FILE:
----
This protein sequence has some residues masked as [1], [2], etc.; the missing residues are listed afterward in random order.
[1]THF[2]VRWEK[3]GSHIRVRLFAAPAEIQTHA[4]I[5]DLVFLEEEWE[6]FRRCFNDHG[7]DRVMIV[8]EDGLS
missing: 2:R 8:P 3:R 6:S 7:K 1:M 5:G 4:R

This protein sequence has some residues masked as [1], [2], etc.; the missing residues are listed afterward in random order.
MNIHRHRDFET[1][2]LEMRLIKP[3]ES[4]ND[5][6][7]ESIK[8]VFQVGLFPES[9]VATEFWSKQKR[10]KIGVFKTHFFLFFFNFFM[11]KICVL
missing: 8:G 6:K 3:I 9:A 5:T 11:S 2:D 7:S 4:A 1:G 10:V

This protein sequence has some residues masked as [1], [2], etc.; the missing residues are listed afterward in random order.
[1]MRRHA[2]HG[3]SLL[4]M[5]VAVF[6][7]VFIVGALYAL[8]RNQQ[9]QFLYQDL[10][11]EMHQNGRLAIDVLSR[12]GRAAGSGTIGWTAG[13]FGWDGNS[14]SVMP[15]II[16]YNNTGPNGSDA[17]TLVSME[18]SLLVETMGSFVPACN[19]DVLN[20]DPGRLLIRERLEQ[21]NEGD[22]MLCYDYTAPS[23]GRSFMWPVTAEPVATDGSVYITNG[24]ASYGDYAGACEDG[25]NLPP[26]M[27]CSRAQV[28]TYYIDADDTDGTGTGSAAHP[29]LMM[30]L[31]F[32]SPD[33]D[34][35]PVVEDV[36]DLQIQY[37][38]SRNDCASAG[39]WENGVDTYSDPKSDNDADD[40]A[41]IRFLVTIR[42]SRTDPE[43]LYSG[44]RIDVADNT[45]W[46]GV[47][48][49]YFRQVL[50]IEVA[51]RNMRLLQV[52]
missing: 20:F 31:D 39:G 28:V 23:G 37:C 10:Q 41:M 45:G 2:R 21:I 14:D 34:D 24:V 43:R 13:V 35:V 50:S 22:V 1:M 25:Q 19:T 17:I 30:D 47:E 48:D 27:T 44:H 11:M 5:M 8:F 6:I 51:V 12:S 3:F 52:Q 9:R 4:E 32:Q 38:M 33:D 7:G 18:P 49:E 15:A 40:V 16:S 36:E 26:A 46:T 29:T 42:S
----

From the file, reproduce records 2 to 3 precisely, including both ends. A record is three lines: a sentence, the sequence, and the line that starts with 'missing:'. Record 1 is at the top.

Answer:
This protein sequence has some residues masked as [1], [2], etc.; the missing residues are listed afterward in random order.
MNIHRHRDFET[1][2]LEMRLIKP[3]ES[4]ND[5][6][7]ESIK[8]VFQVGLFPES[9]VATEFWSKQKR[10]KIGVFKTHFFLFFFNFFM[11]KICVL
missing: 8:G 6:K 3:I 9:A 5:T 11:S 2:D 7:S 4:A 1:G 10:V

This protein sequence has some residues masked as [1], [2], etc.; the missing residues are listed afterward in random order.
[1]MRRHA[2]HG[3]SLL[4]M[5]VAVF[6][7]VFIVGALYAL[8]RNQQ[9]QFLYQDL[10][11]EMHQNGRLAIDVLSR[12]GRAAGSGTIGWTAG[13]FGWDGNS[14]SVMP[15]II[16]YNNTGPNGSDA[17]TLVSME[18]SLLVETMGSFVPACN[19]DVLN[20]DPGRLLIRERLEQ[21]NEGD[22]MLCYDYTAPS[23]GRSFMWPVTAEPVATDGSVYITNG[24]ASYGDYAGACEDG[25]NLPP[26]M[27]CSRAQV[28]TYYIDADDTDGTGTGSAAHP[29]LMM[30]L[31]F[32]SPD[33]D[34][35]PVVEDV[36]DLQIQY[37][38]SRNDCASAG[39]WENGVDTYSDPKSDNDADD[40]A[41]IRFLVTIR[42]SRTDPE[43]LYSG[44]RIDVADNT[45]W[46]GV[47][48][49]YFRQVL[50]IEVA[51]RNMRLLQV[52]
missing: 20:F 31:D 39:G 28:V 23:G 37:C 10:Q 41:M 45:G 2:R 21:I 14:D 34:D 24:V 43:R 13:V 35:V 50:S 22:V 1:M 25:Q 19:T 17:I 30:D 47:E 48:D 27:T 44:H 11:M 5:M 8:F 6:I 51:V 12:S 3:F 52:Q 9:R 4:E 32:Q 38:M 33:D 7:G 18:P 49:E 15:A 40:V 16:S 36:E 26:A 46:T 29:T 42:S